34th Annual IEEE Computer Software and Applications Conference

Keynotes

COMPSAC/SAINT Plenary Panels

COMPSAC/SAINT Plenary Panels

Social Networks Empowering Citizens

Wednesday July 18, 13:30
Grand Efes Ballroom (1st floor)
Chairs: Amr Elkadi, American University in Cairo and Salwa Abd-El-Hafiz, Cairo University


Facebook (launched in Feb. 2004) and Twitter (launched in July 2006) are two popular social networks reported to have more than 900 million and 140 million active users, respectively. Both services have affected the social life and activity of people in various ways, yet no one could have imagined that they would affect the future of nations!

Both Facebook and Twitter were very instrumental in the Arab Spring (especially Tunisia and Egypt revolutions). With their availability on most mobile devices (laptops, smart phones and even some regular mobile phones), these services helped actively keep political activists in touch building up their plans, outreaching to the masses and feeding media reports during the revolutions, as long as there was access to the Internet. The goal of this panel is to provide more insight into the role that social media played in the Arab Spring by actual users/activists, their shortcomings in facing Internet service outages and interoperability capabilities.


Challenges Towards the Global Adoption of Cloud Computing (pdf description)

Thursday July 19, 8:30am
Grand Efes Ballroom (1st floor)

Chair: Vladimir Getov, Westminster University, UK (presentation slides)

Panelists:
Elisa Bertino, Purdue University, USA (presentation slides)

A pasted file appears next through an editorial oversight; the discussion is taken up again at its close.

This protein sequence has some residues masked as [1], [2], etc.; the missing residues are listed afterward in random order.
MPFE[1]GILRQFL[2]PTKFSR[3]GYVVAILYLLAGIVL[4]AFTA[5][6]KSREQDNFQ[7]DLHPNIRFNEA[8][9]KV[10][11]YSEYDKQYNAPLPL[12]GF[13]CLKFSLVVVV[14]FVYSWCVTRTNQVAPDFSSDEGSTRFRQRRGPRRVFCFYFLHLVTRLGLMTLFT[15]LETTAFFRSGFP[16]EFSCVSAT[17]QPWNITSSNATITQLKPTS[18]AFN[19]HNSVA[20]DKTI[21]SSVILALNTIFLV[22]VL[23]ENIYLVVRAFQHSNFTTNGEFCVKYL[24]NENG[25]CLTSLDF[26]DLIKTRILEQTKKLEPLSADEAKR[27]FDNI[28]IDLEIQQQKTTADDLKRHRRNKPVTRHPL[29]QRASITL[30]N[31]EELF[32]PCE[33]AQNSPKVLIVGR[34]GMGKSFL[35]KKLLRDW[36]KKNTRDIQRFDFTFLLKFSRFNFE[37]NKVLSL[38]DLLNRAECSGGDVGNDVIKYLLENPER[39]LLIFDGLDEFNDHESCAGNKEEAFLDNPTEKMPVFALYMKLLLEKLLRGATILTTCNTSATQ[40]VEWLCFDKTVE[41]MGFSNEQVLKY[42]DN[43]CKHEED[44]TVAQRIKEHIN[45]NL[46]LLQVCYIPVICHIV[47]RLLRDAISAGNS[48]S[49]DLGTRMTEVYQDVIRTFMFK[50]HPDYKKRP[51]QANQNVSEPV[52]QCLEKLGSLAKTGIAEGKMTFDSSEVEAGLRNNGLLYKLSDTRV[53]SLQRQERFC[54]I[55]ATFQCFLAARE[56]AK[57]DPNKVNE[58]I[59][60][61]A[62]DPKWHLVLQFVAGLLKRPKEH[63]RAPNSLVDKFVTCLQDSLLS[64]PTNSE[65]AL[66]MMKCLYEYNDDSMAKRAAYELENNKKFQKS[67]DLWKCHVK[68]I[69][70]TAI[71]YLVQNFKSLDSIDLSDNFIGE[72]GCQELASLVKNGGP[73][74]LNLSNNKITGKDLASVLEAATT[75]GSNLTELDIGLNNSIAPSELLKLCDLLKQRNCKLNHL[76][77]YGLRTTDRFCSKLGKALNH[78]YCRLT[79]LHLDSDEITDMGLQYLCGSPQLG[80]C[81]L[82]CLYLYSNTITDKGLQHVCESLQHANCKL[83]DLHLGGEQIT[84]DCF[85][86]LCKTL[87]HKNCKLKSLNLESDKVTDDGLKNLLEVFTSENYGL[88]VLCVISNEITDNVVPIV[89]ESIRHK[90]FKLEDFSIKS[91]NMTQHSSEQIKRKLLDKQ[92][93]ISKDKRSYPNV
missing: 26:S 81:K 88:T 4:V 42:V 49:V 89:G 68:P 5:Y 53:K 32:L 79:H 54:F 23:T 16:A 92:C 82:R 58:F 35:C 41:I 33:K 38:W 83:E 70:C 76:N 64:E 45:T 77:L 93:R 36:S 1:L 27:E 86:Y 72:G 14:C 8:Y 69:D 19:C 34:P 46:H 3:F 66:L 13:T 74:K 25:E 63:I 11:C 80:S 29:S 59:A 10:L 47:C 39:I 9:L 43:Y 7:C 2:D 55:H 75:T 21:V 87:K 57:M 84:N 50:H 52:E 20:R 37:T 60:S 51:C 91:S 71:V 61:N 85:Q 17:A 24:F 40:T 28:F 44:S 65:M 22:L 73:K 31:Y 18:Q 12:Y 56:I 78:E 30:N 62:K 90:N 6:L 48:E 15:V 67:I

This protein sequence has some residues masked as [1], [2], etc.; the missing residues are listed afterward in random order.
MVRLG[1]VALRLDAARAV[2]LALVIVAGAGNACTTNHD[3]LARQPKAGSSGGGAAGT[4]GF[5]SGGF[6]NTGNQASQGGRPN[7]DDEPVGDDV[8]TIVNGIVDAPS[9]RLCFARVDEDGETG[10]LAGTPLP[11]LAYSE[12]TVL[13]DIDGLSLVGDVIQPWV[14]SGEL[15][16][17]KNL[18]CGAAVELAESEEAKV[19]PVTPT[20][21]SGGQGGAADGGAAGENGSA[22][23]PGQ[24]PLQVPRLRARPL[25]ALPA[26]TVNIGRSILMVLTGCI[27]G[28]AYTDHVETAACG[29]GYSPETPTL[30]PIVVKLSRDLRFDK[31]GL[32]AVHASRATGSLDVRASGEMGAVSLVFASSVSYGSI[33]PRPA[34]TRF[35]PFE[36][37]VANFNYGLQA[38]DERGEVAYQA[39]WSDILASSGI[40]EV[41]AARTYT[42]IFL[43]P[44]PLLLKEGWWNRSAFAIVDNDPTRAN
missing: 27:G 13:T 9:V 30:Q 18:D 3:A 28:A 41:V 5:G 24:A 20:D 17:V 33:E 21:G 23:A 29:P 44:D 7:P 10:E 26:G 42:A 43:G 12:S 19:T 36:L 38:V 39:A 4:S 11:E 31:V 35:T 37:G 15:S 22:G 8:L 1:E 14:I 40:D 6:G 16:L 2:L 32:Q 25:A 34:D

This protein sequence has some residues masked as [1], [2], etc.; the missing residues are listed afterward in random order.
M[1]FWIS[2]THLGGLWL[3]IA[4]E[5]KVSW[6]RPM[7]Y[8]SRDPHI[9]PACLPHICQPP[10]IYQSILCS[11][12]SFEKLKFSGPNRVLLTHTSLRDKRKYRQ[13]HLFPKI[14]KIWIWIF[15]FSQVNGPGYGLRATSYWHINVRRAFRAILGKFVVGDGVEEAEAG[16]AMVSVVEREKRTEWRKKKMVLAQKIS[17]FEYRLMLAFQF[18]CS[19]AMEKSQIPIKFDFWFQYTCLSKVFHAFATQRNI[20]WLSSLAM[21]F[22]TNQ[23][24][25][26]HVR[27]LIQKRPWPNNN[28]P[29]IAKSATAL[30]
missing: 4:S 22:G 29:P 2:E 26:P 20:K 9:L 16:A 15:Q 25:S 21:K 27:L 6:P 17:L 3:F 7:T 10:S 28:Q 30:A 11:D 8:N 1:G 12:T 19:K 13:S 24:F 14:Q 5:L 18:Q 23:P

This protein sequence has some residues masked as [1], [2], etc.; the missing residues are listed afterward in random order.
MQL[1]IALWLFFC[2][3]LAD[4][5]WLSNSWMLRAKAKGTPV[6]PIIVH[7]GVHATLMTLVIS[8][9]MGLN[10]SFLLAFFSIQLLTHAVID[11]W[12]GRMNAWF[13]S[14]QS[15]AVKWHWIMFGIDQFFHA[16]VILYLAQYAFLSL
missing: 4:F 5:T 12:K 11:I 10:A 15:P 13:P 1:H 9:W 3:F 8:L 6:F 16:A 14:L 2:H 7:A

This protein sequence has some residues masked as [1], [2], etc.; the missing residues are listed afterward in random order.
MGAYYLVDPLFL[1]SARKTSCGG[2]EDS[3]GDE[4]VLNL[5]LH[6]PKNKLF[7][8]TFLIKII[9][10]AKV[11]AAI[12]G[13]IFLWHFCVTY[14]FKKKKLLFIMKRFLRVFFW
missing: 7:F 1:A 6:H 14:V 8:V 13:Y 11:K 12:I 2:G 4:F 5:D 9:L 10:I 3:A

William (Bill) R. Claycomb, Carnegie Mellon University, USA (presentation slides)
George Strawn, NITRD/OSTP, USA (presentation slides)
Stephen S. Yau, Arizona State University, USA (presentation slides)


Cloud computing represents a fundamental shift in the delivery of information technology services that has been changing the computing landscape. Indeed, over the past several years, cloud computing has rapidly emerged as a widely accepted computing paradigm. The research and development community has quickly reached consensus on the core concepts such as on-demand computing resources, elastic scaling, elimination of up-front capital and operational expenses, as well as the new pay-per-use business model for computing and other information technology services provided by the cloud. With the adoption of virtualization, service-oriented architectures, and utility computing, there is also consensus on the enabling technologies necessary to support this new consumption and delivery services model. Additionally, the customers’ demand to meet quality-of-service requirements and service-level agreements, including security, is well understood.

However, widespread adoption of cloud technologies is still hindered by several major research challenges that the professional community needs to address. These include trust and security, risk management, legal issues, interoperability, autonomy and standards for cloud computing which have been selected as sub-topics for the